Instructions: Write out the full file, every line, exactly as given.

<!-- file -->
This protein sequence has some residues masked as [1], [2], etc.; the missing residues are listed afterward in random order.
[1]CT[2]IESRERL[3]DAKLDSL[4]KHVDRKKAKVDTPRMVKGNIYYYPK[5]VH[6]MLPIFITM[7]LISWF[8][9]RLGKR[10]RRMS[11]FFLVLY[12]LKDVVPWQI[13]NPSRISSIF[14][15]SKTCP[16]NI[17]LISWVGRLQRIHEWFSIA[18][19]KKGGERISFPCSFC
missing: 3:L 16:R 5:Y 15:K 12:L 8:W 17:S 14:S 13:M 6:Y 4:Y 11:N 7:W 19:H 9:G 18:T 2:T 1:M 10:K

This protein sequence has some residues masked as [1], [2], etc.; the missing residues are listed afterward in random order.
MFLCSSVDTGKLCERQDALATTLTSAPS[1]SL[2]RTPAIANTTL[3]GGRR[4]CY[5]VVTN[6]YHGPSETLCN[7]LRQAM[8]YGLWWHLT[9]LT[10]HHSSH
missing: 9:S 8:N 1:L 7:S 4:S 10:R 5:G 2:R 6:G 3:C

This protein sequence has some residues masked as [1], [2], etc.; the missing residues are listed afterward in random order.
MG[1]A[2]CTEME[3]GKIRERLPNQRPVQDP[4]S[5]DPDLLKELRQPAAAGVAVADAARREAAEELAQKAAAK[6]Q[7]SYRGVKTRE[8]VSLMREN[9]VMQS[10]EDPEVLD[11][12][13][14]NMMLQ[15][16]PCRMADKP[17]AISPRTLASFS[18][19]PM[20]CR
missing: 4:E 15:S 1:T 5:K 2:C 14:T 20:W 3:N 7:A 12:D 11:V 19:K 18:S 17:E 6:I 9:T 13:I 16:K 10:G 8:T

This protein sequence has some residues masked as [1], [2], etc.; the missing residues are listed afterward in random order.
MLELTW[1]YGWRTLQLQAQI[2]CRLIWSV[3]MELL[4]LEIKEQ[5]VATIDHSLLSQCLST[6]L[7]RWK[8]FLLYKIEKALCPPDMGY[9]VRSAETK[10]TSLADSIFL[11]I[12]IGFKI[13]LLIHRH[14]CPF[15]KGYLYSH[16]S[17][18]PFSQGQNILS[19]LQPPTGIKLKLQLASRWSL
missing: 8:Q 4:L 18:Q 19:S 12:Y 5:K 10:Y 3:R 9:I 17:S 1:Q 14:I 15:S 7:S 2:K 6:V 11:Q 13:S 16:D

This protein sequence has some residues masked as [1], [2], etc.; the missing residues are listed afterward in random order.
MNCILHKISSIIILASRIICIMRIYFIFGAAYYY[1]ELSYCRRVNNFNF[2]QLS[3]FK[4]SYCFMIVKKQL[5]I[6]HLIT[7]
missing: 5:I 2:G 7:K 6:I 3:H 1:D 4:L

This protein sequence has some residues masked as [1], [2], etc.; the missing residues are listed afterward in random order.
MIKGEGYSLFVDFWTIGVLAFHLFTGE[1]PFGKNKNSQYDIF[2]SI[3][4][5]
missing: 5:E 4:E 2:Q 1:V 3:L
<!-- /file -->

This protein sequence has some residues masked as [1], [2], etc.; the missing residues are listed afterward in random order.
[1]CT[2]IESRERL[3]DAKLDSL[4]KHVDRKKAKVDTPRMVKGNIYYYPK[5]VH[6]MLPIFITM[7]LISWF[8][9]RLGKR[10]RRMS[11]FFLVLY[12]LKDVVPWQI[13]NPSRISSIF[14][15]SKTCP[16]NI[17]LISWVGRLQRIHEWFSIA[18][19]KKGGERISFPCSFC
missing: 3:L 16:R 5:Y 15:K 12:L 8:W 17:S 14:S 13:M 6:Y 4:Y 11:N 7:W 19:H 9:G 18:T 2:T 1:M 10:K

This protein sequence has some residues masked as [1], [2], etc.; the missing residues are listed afterward in random order.
MFLCSSVDTGKLCERQDALATTLTSAPS[1]SL[2]RTPAIANTTL[3]GGRR[4]CY[5]VVTN[6]YHGPSETLCN[7]LRQAM[8]YGLWWHLT[9]LT[10]HHSSH
missing: 9:S 8:N 1:L 7:S 4:S 10:R 5:G 2:R 6:G 3:C

This protein sequence has some residues masked as [1], [2], etc.; the missing residues are listed afterward in random order.
MG[1]A[2]CTEME[3]GKIRERLPNQRPVQDP[4]S[5]DPDLLKELRQPAAAGVAVADAARREAAEELAQKAAAK[6]Q[7]SYRGVKTRE[8]VSLMREN[9]VMQS[10]EDPEVLD[11][12][13][14]NMMLQ[15][16]PCRMADKP[17]AISPRTLASFS[18][19]PM[20]CR
missing: 4:E 15:S 1:T 5:K 2:C 14:T 20:W 3:N 7:A 12:D 11:V 19:K 18:S 17:E 6:I 9:T 13:I 16:K 10:G 8:T

This protein sequence has some residues masked as [1], [2], etc.; the missing residues are listed afterward in random order.
MLELTW[1]YGWRTLQLQAQI[2]CRLIWSV[3]MELL[4]LEIKEQ[5]VATIDHSLLSQCLST[6]L[7]RWK[8]FLLYKIEKALCPPDMGY[9]VRSAETK[10]TSLADSIFL[11]I[12]IGFKI[13]LLIHRH[14]CPF[15]KGYLYSH[16]S[17][18]PFSQGQNILS[19]LQPPTGIKLKLQLASRWSL
missing: 8:Q 4:L 18:Q 19:S 12:Y 5:K 10:Y 3:R 9:I 17:S 1:Q 14:I 15:S 7:S 2:K 6:V 11:Q 13:S 16:D

This protein sequence has some residues masked as [1], [2], etc.; the missing residues are listed afterward in random order.
MNCILHKISSIIILASRIICIMRIYFIFGAAYYY[1]ELSYCRRVNNFNF[2]QLS[3]FK[4]SYCFMIVKKQL[5]I[6]HLIT[7]
missing: 5:I 2:G 7:K 6:I 3:H 1:D 4:L

This protein sequence has some residues masked as [1], [2], etc.; the missing residues are listed afterward in random order.
MIKGEGYSLFVDFWTIGVLAFHLFTGE[1]PFGKNKNSQYDIF[2]SI[3][4][5]
missing: 5:E 4:E 2:Q 1:V 3:L